Interpretations:I'll Be Haunting You

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Interpretation 1[edit]

"I'll be haunting you as you are staring into outer space" might be a reference to About Me: "You might be staring at the stars, but you'll be thinking about me." --DoubleDenial (talk) 22:32, 11 June 2019 (EDT)

Interpretation 2[edit]

My own opinion? This song is sung by Richard Nixon, to Bill Clinton.

They Might Be Giants has such a unique aesthetic and lyrical precedent with regards to outer space. While this is what I attribute to most of the imagery of space in this song, Nixon did preside over the moon landings, a certain aspect of his legacy that has certainly been incinerated. This is due to the one thing he shares with Bill Clinton, more than anything else: impeachment.

Impeachment is certainly a word permanently skywritten in Nixon's legacy, and reading the lyrics of I'll Be Haunting You through this lens reveals a lot of little pieces of supporting evidence. Nixon mentions the "oath you swore in 1993", which with all likelihood is Clinton's first Presidential Oath of Office. This is the oath that Clinton was accused of breaking during the impeachment proceedings. A "remix that rises like a phoenix from the ground" certainly sounds like a description of the second presidential impeachment trial of the 20th century. And perhaps relevantly? Nixon died during the Clinton administration. If there was any president he was going to haunt, Clinton would be the one.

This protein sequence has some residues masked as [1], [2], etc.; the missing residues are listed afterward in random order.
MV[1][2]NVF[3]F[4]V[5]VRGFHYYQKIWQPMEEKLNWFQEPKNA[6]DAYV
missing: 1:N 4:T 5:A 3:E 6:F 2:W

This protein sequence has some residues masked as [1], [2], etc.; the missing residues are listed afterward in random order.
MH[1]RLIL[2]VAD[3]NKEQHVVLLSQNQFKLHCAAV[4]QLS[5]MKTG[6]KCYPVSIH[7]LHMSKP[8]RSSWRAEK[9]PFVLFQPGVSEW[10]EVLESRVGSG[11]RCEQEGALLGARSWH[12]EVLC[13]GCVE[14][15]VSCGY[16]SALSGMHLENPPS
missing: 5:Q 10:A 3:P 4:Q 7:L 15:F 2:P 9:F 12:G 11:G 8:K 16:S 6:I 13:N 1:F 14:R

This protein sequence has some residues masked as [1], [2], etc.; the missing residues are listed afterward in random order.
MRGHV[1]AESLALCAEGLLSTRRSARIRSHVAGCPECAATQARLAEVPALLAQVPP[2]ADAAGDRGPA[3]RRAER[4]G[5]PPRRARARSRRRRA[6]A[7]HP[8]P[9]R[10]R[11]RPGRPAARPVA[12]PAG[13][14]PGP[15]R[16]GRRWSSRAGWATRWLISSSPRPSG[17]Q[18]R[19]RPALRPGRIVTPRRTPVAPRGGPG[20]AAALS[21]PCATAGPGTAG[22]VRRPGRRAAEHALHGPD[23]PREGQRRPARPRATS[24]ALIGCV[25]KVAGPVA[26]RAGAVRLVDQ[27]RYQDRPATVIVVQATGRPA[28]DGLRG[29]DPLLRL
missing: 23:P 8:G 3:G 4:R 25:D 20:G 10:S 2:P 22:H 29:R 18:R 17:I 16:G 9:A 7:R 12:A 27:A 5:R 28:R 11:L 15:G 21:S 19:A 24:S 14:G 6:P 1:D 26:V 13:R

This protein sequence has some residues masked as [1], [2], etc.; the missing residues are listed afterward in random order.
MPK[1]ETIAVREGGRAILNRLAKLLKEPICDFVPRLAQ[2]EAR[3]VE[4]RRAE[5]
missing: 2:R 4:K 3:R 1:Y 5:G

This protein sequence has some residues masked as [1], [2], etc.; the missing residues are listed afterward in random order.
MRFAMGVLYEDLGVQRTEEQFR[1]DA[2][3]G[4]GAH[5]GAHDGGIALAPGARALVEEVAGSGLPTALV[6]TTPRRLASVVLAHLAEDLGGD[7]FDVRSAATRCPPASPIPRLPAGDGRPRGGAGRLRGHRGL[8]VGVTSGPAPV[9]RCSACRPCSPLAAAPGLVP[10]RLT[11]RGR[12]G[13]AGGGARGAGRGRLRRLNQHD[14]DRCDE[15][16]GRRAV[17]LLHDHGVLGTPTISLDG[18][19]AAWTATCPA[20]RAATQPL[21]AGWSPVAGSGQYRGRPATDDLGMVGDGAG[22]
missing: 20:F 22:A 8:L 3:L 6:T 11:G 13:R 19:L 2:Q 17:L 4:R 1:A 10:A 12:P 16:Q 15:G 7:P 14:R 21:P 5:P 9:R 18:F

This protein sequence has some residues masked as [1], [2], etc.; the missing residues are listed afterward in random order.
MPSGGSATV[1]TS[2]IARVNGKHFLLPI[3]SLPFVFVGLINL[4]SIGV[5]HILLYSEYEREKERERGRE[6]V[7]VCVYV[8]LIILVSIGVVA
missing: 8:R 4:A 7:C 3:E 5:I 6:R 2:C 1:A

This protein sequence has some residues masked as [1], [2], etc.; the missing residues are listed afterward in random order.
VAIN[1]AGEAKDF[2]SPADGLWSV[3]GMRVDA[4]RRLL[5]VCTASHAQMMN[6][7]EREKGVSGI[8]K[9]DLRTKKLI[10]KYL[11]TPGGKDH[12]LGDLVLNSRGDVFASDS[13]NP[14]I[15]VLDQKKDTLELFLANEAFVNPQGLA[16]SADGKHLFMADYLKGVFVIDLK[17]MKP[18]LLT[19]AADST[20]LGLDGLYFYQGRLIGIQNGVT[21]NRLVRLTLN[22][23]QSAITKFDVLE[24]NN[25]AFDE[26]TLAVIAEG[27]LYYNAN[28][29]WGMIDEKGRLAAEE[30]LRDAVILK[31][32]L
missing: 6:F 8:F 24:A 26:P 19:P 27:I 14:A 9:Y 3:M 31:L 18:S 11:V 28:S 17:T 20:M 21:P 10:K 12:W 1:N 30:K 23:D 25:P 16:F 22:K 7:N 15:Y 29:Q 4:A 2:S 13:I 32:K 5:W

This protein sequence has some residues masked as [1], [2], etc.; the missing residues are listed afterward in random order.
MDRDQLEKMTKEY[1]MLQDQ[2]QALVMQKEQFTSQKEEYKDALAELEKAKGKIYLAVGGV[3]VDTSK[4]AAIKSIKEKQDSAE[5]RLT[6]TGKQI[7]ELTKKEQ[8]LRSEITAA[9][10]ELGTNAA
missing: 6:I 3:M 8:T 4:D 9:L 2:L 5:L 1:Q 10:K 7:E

At its most fundamental, this is a song sung about a man with a legacy in ashes haunting a man who swore an oath in 1993, and who would remember his haunter, perhaps any time he looks up into the heavens, or to the moon.


I'll Be Seeing You[edit]

I think this song's lyrics bear a lot of resemblance to I'll Be Seeing You. The lines "I'll be looking at the moon, but I'll be seeing you" and "When you look up you'll remember me and then I'll be haunting you" in particular are very close. I think this song is a Giants-y spin on the same theme, if not a direct reference.


Edgar Allan Poe story[edit]

The third verse makes use of some elements of Edgar Allan Poe's story The Telltale Heart: a staring eye, a sound that only one person can hear, and a "telltale" pounding. The story, like the song, is about a dead person who 'haunts' a living one. --Nehushtan (talk) 19:33, 12 August 2020 (EDT)

Dying Astronaut[edit]

Except for the "1993" line, a lot of this made me think of the final rage of Cosmonaut Vladimir Kamarov. While I don't think it's particularly him, due to that like, I can definitely see it referencing a doomed astronaut's final words, re-entering in a doomed spacecraft.